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Dining at a Restaurant

Eating Out Means More Calories, Sodium, Sugar & Fat

A lot of social activities revolve around food – a date, girls’ night out, or even a birthday celebration. And then there are those nights when you’re just too tired to cook, or you’re really craving that one dish from your favorite local restaurant.

It seems that we’re eating out more than ever, with nearly half of our total food budget going to out-of-home food expenditures. So what are the effects of eating-out this often? And is there a difference between eating fast-food and eating at a sit-down restaurant?

A study by researchers at the American Cancer Society and the University of Illinois at Chicago, published in the journal Public Health Nutrition, found that eating out, regardless of whether it was a fast food restaurant or a full-service restaurant, resulted in the consumption of about 200 additional total daily calories, in addition to more sodium, sugar, and saturated fat.

“Full-service restaurants added an average of 205 more calories, 2.5 more grams of saturated fat, and 451 more milligrams of sodium to a meal.”

For the study, the researchers used recent data from nearly 13,000 participants, between 20 and 64 years or age, from the National Health and Nutrition Examination Survey 2003 (NHANES). As part of the survey, participants were asked about their visits to fast-food and full-service restaurants on two consecutive days.

Researchers found that on days when participants ate at a fast-food restaurant, they consumed, on average, 194 more calories, 3.5 additional grams of saturated fat, 4.0 additional grams of sugar, and 296 more milligrams of sodium.

Full-service restaurants did not fare much better, adding an average of 205 more calories, 2.5 more grams of saturated fat, and 451 more milligrams of sodium to a meal.

The study also found that younger persons and males ate more fast food and consumed more saturated fat, and younger adults also saw increased sugar intake compared to older adults.

In addition, black adults who ate food from outside the home consumed more calories compared to whites or Hispanics, and more calories were consumed by adults in the middle-income demographic versus those in a high-income demographic.

The researchers noted that individual characteristics limited the effect of restaurant food consumption.

Study author Lisa Powell, professor of Health Policy and Administration at the University of Illinois at Chicago, stated, “We know that parallel to the rising rates of obesity, Americans have been increasingly eating food away from home, and they now take in, on average, about 600 calories a day from restaurants," but “eating out at restaurants should be the exception, not the norm.”

The Bottom Line

Whether it’s eat-in or take-out, we’re definitely eating out more often. Here are some facts to digest:

  • In 1977, about 18% of our calories came from eating out, but by 1995, the percentage nearly doubled to 34% and continues to grow.
  • Studies have shown that eating food prepared outside the home is associated with obesity, higher body fat, and a higher BMI.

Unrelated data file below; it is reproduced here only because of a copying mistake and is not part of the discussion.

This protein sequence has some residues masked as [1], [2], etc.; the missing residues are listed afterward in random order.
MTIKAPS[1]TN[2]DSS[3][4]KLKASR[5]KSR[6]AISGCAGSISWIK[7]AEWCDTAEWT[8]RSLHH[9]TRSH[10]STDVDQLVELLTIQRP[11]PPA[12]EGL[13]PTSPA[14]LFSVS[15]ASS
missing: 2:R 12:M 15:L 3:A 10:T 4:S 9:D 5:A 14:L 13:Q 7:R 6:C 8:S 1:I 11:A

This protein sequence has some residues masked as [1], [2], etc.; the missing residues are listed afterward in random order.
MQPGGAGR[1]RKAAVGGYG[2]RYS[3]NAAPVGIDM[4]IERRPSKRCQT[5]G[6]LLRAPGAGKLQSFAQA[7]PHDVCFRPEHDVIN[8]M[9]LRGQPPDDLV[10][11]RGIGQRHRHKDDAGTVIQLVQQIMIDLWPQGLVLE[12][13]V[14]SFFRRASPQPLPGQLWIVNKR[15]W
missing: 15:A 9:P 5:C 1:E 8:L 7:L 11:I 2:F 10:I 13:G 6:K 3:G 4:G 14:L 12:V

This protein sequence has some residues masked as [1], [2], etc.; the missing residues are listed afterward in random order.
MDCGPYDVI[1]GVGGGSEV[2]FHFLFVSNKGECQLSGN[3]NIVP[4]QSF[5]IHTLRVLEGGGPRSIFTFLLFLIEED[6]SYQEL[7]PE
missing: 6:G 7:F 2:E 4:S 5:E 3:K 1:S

• Women who eat food prepared outside the home more than five times a week consume nearly 300 calories more per day than those who eat home-prepared meals.
  • Eating more fast-food is linked to eating more calories, more saturated fat, and fewer fruits and vegetables.

So while eating out might not be the only cause for the obesity epidemic, it certainly is a contributor. What can we do to curb the effects of this behavior?

The first thing would be to cut back on eating out. If you find yourself eating out for breakfast and lunch, you may find it helps to plan ahead of time and make your own. You’ll not only save calories and eat healthier, but you’ll save money, too.

You can cook a large batch of oatmeal and individually portion servings for the week. Hard boil some eggs and keep in the fridge for a quick breakfast or snack. Make mini veggie omelets in a muffin tin and refrigerate/freeze them for later. Top fresh fruit with a dollop of yogurt and granola. Wash and bag individual servings of fruits and vegetables early in the week for grab and go convenience, or even throw them in the blender for a quick breakfast green juice. Leftover protein from dinner? Toss it in a sandwich or salad for lunch the next day.

If your find yourself eating out for dinner, then here are some more ideas on how to eat healthier:

  • Cut portions in half
  • Ask for sauces on the side
  • Ask to go easy on the seasoning
  • Get steamed, broiled, baked or grilled options instead of fried
  • Substitute starches (e.g., rice, French fries, potato) for an extra vegetable,
  • Share a meal with a friend or spouse
  • Skip the dessert
  • Skip sweetened beverages and watch the calories on mixed drinks
  • Frequent establishments that offer healthier choices

Don’t be afraid to ask others for healthy recommendations, too, as a recent study showed that crowdsourcing helped dieters stick to healthy foods and lose weight.

The best way to control calories, fat, sodium, and sugar is to be in control of what you eat, and that comes from preparing your food yourself. Save eating out for special occasions, and not only will you feel healthier, you may even find that you enjoy them more this way!

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